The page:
‘Covid will be a death sentence for Saibaba’
By JYOTI PUNWANI February 13, 2021
‘Saibaba has 19 ailments, including severe heart and kidney problems.’
‘Even healthy persons find their systems failing after Covid.’
‘What will happen to someone like Saibaba?’, Professor G N Saibaba’s wife asks Jyoti Punwani.
Their worst fears have come true. Professor G N Saibaba, serving a life sentence in Nagpur Central Jail, has tested positive for COVID-19.
And, going by his wife Vasantha Kumari, he has it bad.
“Saibaba called today (Saturday) and could speak with great difficulty. We could make out he was breathless, his throat was sore,” she told Rediff.com.
Professor Saibaba has been experiencing joint pain, high fever, and a blocked nose since the last few days, said Vasantha Kumari. He called her on January 9 to tell her about these symptoms and request that the jail authorities be asked to test him for Covid.
The test was carried out after Vasantha sent the jail superintendent an e-mail. The results came positive on the evening of February 12.
Covid for Professor Saibaba is different from Covid for anyone else.
90% handicapped since childhood because of post-polio paralysis, the professor’s health has deteriorated sharply during the five years he has spent behind bars the last four without bail or parole.
The Delhi University Professor of English was convicted of having Maoist links in March 2017, and has since been denied bail and parole. Norms of evidence were brazenly flouted during the trial by the Gadchiroli district and sessions court.
In a letter to Maharashtra Chief Minister Uddhav Thackeray, Vasantha and Professor Saibaba’s brother Dr Ramadevudu have requested that the rofessor be moved to a private hospital immediately.
“The Nagpur government hospital has no facility for wheelchair bound patients,” said Vasantha anxiously. “Saibaba has faced tremendous difficulty accessing the bathroom there.”
Besides, she added, “A government hospital is a hub of infection. Saibaba has 19 ailments, including severe heart and kidney problems. Even healthy persons find their systems failing after Covid. What will happen to someone like Saibaba?”
Vasantha e-mailed the letter on Saturday afternoon to Chief Minister Thackeray’s e-mail id given on the government Web site. “Who knows if he looks at his mails?” she asked nervously.
The letter points out that out of 25 jail inmates tested along with Professor Saibaba, 10 tested positive, indicating an outbreak in the Nagpur Central Jail.
‘In circumstances like this Dr Saibaba must immediately be shifted from the jail premises. Being 90% physically challenged, Dr Saibaba was assigned two helpers, both of whom tested negative for Covid. Currently, because of this he has no helpers to take care of daily needs or help him in emergency situations and has been kept in isolation,’ says the letter.
This is exactly the scenario that Professor Saibaba had envisaged when COVID-19 struck the country in March 2020 — that if he contracted it, there would be no one to help him in his daily functions which he cannot do by himself.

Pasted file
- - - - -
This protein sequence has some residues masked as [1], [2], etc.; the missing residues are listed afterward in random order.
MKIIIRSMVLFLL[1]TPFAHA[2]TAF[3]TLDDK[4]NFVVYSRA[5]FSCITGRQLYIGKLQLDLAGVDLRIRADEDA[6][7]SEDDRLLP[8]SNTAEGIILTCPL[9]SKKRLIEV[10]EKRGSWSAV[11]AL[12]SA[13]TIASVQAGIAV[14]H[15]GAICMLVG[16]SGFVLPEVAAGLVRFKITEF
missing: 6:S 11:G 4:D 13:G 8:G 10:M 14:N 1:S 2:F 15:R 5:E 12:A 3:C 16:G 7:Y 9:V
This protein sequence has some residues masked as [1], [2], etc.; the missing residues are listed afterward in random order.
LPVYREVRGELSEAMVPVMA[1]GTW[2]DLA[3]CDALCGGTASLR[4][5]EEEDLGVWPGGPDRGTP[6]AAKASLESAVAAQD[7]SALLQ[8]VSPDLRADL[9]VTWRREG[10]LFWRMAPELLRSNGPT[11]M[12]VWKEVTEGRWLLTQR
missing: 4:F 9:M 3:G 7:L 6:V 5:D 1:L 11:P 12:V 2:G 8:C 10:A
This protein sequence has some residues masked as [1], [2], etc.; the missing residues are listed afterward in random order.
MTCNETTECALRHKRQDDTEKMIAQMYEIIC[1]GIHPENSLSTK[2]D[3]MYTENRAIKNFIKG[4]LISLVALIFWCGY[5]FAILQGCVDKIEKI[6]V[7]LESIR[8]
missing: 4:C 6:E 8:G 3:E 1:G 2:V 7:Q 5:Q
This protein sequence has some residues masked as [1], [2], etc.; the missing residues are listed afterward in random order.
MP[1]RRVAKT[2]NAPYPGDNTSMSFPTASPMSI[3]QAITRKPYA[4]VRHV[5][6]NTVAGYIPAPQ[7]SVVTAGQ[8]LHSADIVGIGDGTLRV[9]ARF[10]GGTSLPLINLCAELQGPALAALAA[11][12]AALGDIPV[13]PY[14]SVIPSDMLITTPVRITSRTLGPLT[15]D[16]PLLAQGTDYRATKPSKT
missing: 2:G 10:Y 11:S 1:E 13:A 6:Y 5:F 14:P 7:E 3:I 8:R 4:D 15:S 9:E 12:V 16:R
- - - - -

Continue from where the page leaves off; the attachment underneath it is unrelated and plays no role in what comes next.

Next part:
Thanks to rough treatment handed out by police and jail staff during his arrest and thereafter, as well as lack of medical care prescribed by the Nagpur Government Hospital, the professor can now barely use one hand. He needs help to relieve himself and change his clothes.
In April 2020, several intellectuals who are part of the Committee for the Defence and Release of Professor Saibaba, appealed to the Centre and the Maharashtra government to let him out on bail or parole, but the appeal fell on deaf ears.
In July there was an outbreak of Covid in the Nagpur Central Jail and Professor Saibaba applied for bail. It was rejected by Justices A S Chandurkar and Amit Borkar of the Nagpur bench of the Bombay high court.
The judges accepted the contentions of the public prosecutor that since Professor Saibaba was kept in a separate jail wing, ‘there was little chance of him catching the infection — in fact, he was more likely to catch it if he was out of the jail.'[
In October, the professor went on a hunger strike in protest against being denied medicines, books and essentials. He had first gone on a hunger strike demanding proper medical treatment when he was an undertrial in 2015.
This time, he was promised that his complaint would be addressed, but in December, his lawyer found that again, many of these very essentials which he had taken for him had been rejected.
In frustration, the lawyer wrote to the jail authorities that he would not bring anything more for his client again, and the responsibility of looking after him and providing him with essentials would be entirely theirs.
Vasantha plans to approach the court on Monday.
Courts have, however, since his conviction, denied Professor Saibaba the fundamental right to health by rejecting his bail plea twice. Not even to meet his dying mother was he granted parole.
Three appeals by the United Nations human rights experts to the government to move the professor out of jail and given him proper medical care have so far yielded nothing.
“Covid will be a death sentence for Saibaba,” Vasantha has often said over the last year. Sick with worry, she hopes the Maharashtra government would now at least save her husband’s life.
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